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Trend analysis of fire season length and extreme fire weather in North America between 1979 and 2015
- Jain, Piyush, Wang, Xianli, Flannigan, Mike D.
- The International journal of wildland fire 2017 v.26 no.12 pp. 1009-1020
- climatology, data collection, fire season, fire spread, fire weather, time series analysis, Canada, Southwestern United States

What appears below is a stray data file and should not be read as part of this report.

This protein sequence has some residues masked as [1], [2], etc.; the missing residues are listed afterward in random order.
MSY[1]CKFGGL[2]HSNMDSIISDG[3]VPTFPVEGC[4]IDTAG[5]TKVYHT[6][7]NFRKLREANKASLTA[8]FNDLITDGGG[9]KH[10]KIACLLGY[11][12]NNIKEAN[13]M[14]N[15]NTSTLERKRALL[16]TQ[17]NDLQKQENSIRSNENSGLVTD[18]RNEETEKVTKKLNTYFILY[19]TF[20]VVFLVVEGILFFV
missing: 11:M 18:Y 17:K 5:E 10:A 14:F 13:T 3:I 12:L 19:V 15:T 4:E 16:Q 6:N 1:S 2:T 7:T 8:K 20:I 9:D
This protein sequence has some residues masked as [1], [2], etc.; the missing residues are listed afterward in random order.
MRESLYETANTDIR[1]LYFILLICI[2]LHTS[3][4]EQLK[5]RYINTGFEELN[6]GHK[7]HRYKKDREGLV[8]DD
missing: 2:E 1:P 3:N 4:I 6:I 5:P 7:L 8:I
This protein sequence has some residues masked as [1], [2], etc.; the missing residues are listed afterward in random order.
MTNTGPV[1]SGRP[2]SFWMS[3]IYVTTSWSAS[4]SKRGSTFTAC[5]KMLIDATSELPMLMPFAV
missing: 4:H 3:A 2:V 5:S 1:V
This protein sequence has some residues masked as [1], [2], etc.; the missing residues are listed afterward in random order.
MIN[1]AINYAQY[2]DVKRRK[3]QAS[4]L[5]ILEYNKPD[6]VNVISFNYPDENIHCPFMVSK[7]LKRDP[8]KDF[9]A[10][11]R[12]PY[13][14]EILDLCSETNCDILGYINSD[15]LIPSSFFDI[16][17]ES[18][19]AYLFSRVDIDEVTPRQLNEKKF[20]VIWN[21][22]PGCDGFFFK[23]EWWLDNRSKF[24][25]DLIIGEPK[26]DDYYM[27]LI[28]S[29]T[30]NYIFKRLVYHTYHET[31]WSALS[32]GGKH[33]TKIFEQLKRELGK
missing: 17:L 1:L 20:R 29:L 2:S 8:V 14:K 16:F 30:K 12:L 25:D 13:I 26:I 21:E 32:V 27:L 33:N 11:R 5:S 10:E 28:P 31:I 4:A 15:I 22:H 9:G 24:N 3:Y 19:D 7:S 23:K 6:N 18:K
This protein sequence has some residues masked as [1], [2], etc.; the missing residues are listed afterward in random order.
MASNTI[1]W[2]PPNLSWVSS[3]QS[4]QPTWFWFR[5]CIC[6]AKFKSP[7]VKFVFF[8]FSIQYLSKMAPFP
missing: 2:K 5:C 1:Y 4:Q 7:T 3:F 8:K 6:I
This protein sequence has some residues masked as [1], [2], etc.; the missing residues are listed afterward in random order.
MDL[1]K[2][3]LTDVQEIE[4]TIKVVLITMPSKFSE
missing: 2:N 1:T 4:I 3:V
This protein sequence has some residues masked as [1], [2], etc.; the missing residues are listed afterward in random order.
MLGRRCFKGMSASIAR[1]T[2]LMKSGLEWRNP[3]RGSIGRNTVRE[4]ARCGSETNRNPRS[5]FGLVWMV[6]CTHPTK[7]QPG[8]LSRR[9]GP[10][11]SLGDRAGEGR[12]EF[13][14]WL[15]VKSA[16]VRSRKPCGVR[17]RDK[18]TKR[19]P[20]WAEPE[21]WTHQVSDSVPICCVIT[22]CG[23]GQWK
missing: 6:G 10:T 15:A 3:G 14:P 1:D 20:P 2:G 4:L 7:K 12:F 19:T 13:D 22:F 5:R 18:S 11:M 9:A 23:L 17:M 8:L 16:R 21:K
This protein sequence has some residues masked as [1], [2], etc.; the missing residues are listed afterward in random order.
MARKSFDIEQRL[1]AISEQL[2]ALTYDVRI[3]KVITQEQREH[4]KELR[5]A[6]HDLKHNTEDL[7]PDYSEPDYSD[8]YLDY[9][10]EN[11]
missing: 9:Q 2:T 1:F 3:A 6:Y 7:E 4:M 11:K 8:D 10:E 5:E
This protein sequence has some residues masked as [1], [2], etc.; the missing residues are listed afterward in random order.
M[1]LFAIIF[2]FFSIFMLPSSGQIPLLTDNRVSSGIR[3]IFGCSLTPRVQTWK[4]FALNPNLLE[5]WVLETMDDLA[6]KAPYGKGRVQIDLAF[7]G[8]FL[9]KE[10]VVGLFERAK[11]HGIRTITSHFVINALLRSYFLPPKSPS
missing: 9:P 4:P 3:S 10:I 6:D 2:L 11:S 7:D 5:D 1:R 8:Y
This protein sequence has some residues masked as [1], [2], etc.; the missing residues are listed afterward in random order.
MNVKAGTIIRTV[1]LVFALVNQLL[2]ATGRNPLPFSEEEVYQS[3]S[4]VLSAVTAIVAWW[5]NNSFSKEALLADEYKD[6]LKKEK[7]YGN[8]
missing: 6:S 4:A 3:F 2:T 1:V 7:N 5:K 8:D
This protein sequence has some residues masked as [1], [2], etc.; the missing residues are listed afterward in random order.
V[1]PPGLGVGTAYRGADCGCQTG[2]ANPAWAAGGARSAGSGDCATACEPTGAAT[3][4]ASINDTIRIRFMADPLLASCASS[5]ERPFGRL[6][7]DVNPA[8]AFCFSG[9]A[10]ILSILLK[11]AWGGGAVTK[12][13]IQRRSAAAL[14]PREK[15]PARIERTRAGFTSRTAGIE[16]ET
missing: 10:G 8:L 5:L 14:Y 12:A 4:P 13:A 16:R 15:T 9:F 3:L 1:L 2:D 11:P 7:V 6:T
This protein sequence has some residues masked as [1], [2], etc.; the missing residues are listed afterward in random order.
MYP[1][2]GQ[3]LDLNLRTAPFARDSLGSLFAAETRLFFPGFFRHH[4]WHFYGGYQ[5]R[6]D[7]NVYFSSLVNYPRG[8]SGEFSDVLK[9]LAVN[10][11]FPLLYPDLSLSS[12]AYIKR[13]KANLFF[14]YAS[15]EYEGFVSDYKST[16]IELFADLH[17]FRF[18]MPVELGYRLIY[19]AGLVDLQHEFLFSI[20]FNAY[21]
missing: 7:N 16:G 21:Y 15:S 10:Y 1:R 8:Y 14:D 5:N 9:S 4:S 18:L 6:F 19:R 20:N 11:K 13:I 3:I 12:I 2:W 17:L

- We have constructed a fire weather climatology over North America from 1979 to 2015 using the North American Regional Reanalysis dataset and the Canadian Fire Weather Index (FWI) System. We tested for the presence of trends in potential fire season length, based on a meteorological definition, and extreme fire weather using the non-parametric Theil–Sen slope estimator and Mann–Kendall test. Applying field significance testing (i.e. joint significance of multiple tests) allowed the identification of the locations of significant trends, taking into account spatial correlations. Fire season length was found to be increasing over large areas of North America, especially in eastern Canada and the south-western US, which is consistent with a later fire season end and an earlier fire season start. Both positive and negative trends in potential fire spread days and the 99th percentile of FWI occurred in Canada and the contiguous United States, although the trends of largest magnitude and statistical significance were mostly positive. In contrast, the proportion of trends with significant decreases in these variables were much lower, indicating an overall increase in extreme fire weather. The smaller proportion of significant positive trends found over Canada reflects the truncation of the time series, necessary because assimilation of precipitation observations over Canada ceased in the reanalysis post-2002.